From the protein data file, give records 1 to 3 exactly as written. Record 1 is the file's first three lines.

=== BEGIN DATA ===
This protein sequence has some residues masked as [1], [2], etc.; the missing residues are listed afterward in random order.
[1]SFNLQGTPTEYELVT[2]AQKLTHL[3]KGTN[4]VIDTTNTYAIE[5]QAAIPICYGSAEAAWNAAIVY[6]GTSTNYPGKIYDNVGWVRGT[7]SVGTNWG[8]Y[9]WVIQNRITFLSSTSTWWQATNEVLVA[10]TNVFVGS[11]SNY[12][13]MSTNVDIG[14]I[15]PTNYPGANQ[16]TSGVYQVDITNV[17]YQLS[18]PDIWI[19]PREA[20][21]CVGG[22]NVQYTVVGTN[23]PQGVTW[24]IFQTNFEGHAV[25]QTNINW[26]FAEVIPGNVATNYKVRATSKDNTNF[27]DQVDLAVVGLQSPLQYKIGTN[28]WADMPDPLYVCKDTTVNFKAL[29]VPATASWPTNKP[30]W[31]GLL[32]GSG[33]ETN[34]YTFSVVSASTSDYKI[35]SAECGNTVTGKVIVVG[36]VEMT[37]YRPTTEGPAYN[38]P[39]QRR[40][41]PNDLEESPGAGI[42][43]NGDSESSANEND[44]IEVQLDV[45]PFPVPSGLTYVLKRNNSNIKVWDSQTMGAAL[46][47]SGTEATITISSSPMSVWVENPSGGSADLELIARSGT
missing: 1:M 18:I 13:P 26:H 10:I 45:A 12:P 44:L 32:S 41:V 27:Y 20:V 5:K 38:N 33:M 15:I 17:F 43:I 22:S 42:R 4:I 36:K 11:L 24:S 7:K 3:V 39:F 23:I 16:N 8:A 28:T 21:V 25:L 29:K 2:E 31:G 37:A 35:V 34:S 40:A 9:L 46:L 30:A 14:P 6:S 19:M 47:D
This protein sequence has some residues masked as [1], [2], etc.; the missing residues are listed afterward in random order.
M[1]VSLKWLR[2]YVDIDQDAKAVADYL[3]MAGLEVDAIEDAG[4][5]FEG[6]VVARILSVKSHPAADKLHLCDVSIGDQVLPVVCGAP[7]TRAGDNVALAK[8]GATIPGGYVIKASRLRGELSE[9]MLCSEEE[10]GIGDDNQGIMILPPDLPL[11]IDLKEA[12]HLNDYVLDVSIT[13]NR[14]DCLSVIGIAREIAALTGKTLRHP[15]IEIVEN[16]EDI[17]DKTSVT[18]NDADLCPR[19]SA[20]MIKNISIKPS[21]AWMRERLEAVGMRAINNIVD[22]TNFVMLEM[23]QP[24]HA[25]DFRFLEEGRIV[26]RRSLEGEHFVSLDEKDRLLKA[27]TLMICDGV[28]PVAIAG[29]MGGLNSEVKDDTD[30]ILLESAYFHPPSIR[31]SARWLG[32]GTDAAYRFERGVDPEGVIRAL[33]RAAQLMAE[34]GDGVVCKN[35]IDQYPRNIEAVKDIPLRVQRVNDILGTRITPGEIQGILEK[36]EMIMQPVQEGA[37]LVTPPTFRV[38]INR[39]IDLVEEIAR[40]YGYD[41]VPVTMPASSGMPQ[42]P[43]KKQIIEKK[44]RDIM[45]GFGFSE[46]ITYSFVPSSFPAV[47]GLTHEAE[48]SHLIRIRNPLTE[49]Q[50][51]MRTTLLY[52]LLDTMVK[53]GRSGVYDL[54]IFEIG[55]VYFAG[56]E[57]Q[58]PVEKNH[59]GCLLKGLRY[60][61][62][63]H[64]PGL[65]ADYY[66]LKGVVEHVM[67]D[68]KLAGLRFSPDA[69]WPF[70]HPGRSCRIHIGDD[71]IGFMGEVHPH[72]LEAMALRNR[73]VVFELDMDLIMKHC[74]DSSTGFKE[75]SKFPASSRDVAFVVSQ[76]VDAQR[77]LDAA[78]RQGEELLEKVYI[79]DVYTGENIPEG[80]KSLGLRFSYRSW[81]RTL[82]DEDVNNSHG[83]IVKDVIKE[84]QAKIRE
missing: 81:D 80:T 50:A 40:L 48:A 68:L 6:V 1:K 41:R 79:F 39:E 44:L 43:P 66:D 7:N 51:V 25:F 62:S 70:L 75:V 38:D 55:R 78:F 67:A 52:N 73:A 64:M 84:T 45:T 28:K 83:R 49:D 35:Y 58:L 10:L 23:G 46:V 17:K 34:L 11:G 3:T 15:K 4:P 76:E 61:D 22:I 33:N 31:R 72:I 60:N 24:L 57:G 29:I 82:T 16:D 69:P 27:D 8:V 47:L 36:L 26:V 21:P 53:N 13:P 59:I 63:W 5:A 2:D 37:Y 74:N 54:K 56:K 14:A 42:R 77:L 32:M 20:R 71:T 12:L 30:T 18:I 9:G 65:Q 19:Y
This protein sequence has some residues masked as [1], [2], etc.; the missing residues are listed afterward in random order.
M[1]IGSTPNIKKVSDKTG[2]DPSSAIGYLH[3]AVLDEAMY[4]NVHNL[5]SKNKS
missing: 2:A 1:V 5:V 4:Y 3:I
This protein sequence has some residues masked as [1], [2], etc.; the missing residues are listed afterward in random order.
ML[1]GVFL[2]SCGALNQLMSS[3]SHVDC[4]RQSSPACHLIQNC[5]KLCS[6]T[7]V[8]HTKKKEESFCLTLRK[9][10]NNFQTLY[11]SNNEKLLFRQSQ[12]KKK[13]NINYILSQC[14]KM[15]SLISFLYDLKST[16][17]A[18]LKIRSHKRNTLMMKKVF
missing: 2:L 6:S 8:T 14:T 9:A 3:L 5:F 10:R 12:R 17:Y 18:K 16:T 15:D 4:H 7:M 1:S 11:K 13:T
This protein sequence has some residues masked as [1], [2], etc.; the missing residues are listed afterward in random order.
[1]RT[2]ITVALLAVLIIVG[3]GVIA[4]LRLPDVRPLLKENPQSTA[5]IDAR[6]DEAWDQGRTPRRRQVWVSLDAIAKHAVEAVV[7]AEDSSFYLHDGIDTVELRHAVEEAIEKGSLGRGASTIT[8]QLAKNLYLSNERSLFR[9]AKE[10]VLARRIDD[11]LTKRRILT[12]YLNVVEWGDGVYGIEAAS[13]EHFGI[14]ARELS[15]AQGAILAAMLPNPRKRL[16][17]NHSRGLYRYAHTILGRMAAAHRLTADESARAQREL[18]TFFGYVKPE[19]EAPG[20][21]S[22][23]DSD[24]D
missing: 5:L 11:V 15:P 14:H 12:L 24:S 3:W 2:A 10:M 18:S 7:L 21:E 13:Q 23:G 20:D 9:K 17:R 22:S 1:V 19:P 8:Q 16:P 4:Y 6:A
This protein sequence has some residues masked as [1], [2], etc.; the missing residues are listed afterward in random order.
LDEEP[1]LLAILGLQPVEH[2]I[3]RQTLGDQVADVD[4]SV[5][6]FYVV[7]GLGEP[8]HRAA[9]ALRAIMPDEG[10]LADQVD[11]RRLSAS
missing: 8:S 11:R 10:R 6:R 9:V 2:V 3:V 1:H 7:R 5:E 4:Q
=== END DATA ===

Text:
This protein sequence has some residues masked as [1], [2], etc.; the missing residues are listed afterward in random order.
[1]SFNLQGTPTEYELVT[2]AQKLTHL[3]KGTN[4]VIDTTNTYAIE[5]QAAIPICYGSAEAAWNAAIVY[6]GTSTNYPGKIYDNVGWVRGT[7]SVGTNWG[8]Y[9]WVIQNRITFLSSTSTWWQATNEVLVA[10]TNVFVGS[11]SNY[12][13]MSTNVDIG[14]I[15]PTNYPGANQ[16]TSGVYQVDITNV[17]YQLS[18]PDIWI[19]PREA[20][21]CVGG[22]NVQYTVVGTN[23]PQGVTW[24]IFQTNFEGHAV[25]QTNINW[26]FAEVIPGNVATNYKVRATSKDNTNF[27]DQVDLAVVGLQSPLQYKIGTN[28]WADMPDPLYVCKDTTVNFKAL[29]VPATASWPTNKP[30]W[31]GLL[32]GSG[33]ETN[34]YTFSVVSASTSDYKI[35]SAECGNTVTGKVIVVG[36]VEMT[37]YRPTTEGPAYN[38]P[39]QRR[40][41]PNDLEESPGAGI[42][43]NGDSESSANEND[44]IEVQLDV[45]PFPVPSGLTYVLKRNNSNIKVWDSQTMGAAL[46][47]SGTEATITISSSPMSVWVENPSGGSADLELIARSGT
missing: 1:M 18:I 13:P 26:H 10:I 45:A 12:P 44:L 32:S 41:V 27:Y 20:V 5:K 38:N 33:M 15:I 17:F 43:I 22:S 42:R 4:I 36:K 11:L 24:S 7:K 3:V 39:F 23:I 16:N 8:A 28:T 21:V 25:L 29:K 2:E 31:G 37:A 35:V 34:S 40:A 9:L 46:L 30:A 14:P 6:S 19:M 47:D
This protein sequence has some residues masked as [1], [2], etc.; the missing residues are listed afterward in random order.
M[1]VSLKWLR[2]YVDIDQDAKAVADYL[3]MAGLEVDAIEDAG[4][5]FEG[6]VVARILSVKSHPAADKLHLCDVSIGDQVLPVVCGAP[7]TRAGDNVALAK[8]GATIPGGYVIKASRLRGELSE[9]MLCSEEE[10]GIGDDNQGIMILPPDLPL[11]IDLKEA[12]HLNDYVLDVSIT[13]NR[14]DCLSVIGIAREIAALTGKTLRHP[15]IEIVEN[16]EDI[17]DKTSVT[18]NDADLCPR[19]SA[20]MIKNISIKPS[21]AWMRERLEAVGMRAINNIVD[22]TNFVMLEM[23]QP[24]HA[25]DFRFLEEGRIV[26]RRSLEGEHFVSLDEKDRLLKA[27]TLMICDGV[28]PVAIAG[29]MGGLNSEVKDDTD[30]ILLESAYFHPPSIR[31]SARWLG[32]GTDAAYRFERGVDPEGVIRAL[33]RAAQLMAE[34]GDGVVCKN[35]IDQYPRNIEAVKDIPLRVQRVNDILGTRITPGEIQGILEK[36]EMIMQPVQEGA[37]LVTPPTFRV[38]INR[39]IDLVEEIAR[40]YGYD[41]VPVTMPASSGMPQ[42]P[43]KKQIIEKK[44]RDIM[45]GFGFSE[46]ITYSFVPSSFPAV[47]GLTHEAE[48]SHLIRIRNPLTE[49]Q[50][51]MRTTLLY[52]LLDTMVK[53]GRSGVYDL[54]IFEIG[55]VYFAG[56]E[57]Q[58]PVEKNH[59]GCLLKGLRY[60][61][62][63]H[64]PGL[65]ADYY[66]LKGVVEHVM[67]D[68]KLAGLRFSPDA[69]WPF[70]HPGRSCRIHIGDD[71]IGFMGEVHPH[72]LEAMALRNR[73]VVFELDMDLIMKHC[74]DSSTGFKE[75]SKFPASSRDVAFVVSQ[76]VDAQR[77]LDAA[78]RQGEELLEKVYI[79]DVYTGENIPEG[80]KSLGLRFSYRSW[81]RTL[82]DEDVNNSHG[83]IVKDVIKE[84]QAKIRE
missing: 81:D 80:T 50:A 40:L 48:A 68:L 6:V 1:K 41:R 79:F 39:E 44:L 43:P 66:D 7:N 51:V 25:F 62:S 70:L 75:V 38:D 55:R 78:F 67:A 52:N 73:A 64:M 84:T 45:T 28:K 83:R 49:D 35:Y 58:L 10:L 23:G 46:V 17:K 34:L 11:G 3:T 15:K 4:P 76:E 61:D 22:I 33:N 31:R 72:I 60:N 24:L 57:G 29:I 82:T 16:D 69:P 27:D 8:V 47:L 36:L 26:V 21:P 53:N 13:P 59:I 63:W 5:A 2:D 37:Y 74:N 54:K 56:K 14:A 42:R 77:L 32:M 20:R 71:T 12:L 30:T 18:I 9:G 65:Q 19:Y
This protein sequence has some residues masked as [1], [2], etc.; the missing residues are listed afterward in random order.
M[1]IGSTPNIKKVSDKTG[2]DPSSAIGYLH[3]AVLDEAMY[4]NVHNL[5]SKNKS
missing: 2:A 1:V 5:V 4:Y 3:I